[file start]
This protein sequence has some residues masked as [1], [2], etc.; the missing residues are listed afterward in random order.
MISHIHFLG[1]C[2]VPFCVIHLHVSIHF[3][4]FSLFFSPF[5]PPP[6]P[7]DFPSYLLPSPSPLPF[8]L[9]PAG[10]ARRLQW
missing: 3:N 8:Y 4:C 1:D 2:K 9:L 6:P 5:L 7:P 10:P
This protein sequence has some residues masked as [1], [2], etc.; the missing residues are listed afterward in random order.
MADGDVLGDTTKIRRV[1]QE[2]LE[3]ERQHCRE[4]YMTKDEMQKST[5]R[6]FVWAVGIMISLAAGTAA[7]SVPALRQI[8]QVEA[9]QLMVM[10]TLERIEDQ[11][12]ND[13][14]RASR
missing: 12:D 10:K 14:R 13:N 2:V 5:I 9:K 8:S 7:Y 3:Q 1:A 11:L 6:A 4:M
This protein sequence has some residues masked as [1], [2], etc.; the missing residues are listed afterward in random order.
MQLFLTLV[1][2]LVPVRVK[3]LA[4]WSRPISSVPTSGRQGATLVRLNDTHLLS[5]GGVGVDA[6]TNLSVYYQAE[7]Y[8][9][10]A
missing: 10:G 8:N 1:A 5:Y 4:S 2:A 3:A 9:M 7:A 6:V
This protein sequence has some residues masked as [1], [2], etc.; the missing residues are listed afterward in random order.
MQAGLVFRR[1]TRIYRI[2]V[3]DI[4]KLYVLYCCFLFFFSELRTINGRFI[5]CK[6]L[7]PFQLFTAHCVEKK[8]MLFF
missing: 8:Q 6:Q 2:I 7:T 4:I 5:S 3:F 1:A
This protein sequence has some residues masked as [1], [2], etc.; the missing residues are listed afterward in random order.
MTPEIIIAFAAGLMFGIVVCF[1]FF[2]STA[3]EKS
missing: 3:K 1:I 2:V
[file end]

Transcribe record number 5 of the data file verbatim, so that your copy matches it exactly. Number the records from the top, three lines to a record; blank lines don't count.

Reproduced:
This protein sequence has some residues masked as [1], [2], etc.; the missing residues are listed afterward in random order.
MTPEIIIAFAAGLMFGIVVCF[1]FF[2]STA[3]EKS
missing: 3:K 1:I 2:V